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I've always been a big fan of what are known as spin-off deals because they unlock a lot of hidden value – and give shrewd investors market-beating gains.
Take Eaton Corp. PLC (NYSE:ETN), which is looking for a way to do all it can to brighten its business – and shareholder returns.
That's why the global leader in power management technologies announced it is spinning off its LED lighting business.
The move is designed to allow Eaton to focus on its core technologies, while the lighting unit can focus more heavily on a market forecast to be worth $45 billion by the end of 2023.
By doing so, Eaton is keeping the bulk of its more than $23 billion in global sales in-house, while shedding an operation that, last year, had sales of more than $1.8 billion.
I believe this is a great move for the company and its investors.
And today, I'm going to reveal a little-known way to play this highly lucrative trend in spin-offs…
Spin-offs in the M&A Market
Actually, Eaton's move is a foray into a big trend that doesn't get much attention from the nation's financial media. That's ironic since there seems to be a major spin-off announced just about every week.
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Dealogic has estimated the movement toward companies shedding part of their businesses as being worth $1.6 trillion. For the last several years, the firm notes, spin-offs have remained a very active part of the overall M&A market.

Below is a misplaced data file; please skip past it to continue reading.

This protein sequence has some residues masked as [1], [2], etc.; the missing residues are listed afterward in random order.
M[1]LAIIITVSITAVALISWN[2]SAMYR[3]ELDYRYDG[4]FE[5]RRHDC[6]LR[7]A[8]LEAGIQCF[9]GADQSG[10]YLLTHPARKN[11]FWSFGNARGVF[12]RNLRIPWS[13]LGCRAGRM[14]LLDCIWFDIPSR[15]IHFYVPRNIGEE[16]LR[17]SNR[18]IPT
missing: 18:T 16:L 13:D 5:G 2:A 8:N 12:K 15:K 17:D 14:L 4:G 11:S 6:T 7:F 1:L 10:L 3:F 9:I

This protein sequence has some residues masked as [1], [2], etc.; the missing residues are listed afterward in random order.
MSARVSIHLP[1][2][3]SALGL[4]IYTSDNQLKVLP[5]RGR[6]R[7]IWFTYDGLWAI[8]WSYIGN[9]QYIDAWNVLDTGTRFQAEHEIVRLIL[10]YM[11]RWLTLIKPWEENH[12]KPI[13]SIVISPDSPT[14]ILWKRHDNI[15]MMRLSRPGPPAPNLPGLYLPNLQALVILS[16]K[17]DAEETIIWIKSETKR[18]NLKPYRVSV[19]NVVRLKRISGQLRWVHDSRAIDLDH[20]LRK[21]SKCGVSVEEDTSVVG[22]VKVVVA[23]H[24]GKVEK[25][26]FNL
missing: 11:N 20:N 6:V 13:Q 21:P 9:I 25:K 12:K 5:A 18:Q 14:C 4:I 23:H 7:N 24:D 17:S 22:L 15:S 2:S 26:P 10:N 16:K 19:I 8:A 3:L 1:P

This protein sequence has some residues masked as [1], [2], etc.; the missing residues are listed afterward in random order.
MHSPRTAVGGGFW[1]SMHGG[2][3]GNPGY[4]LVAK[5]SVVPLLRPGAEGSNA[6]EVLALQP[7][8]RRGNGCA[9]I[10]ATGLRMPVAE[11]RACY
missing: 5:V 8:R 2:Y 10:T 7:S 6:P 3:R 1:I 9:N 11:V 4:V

For instance, Novartis AG (NYSE:NVS) is expected to complete the spin-off of its eye care business Alcon, which had 2018 sales of $7.1 billion, in the next few weeks.
And in late February, General Electric Co. (NYSE:GE) completed the $2.9 billion spin-off of its transportation unit. Just three weeks before that, medical distributor Henry Schein Inc. (Nasdaq: HSIC) shed its animal health business and completed a merger to create Covetrus Inc. (Nasdaq:CVET) in a deal valued at up to $1.2 billion.
History shows that these kinds of deals can be very lucrative for investors.
Consider that two professors at Penn State University examined 30 years of market data, covering 174 spin-offs. Their study revealed that in the first three years of operations, these new companies showed price appreciations of 76%, beating the S&P 500 by 31%.
There's just one problem. By definition, most investors can't cash in, unless they are lucky enough to own stock in a firm that decides to ride this trend.
But I have uncovered a way that you can take advantage of the growing market for spin-offs right now, with an investment that has beaten the by more than 33% since the S&P 500 rebounded from its recent lows on Dec. 24.
An ETF to Play the Spin-off Market
About the Author
Michael A. Robinson is one of the top financial analysts working today. His book "Overdrawn: The Bailout of American Savings" was a prescient look at the anatomy of the nation's S&L crisis, long before the word "bailout" became part of our daily lexicon. He's a Pulitzer Prize-nominated writer and reporter, lauded by the Columbia Journalism Review for his aggressive style. His 30-year track record as a leading tech analyst has garnered him rave reviews, too. Today he is the editor of the monthly tech investing newsletter Nova-X Report as well as Radical Technology Profits, where he covers truly radical technologies – ones that have the power to sweep across the globe and change the very fabric of our lives – and profit opportunities they give rise to. He also explores "what's next" in the tech investing world at Strategic Tech Investor.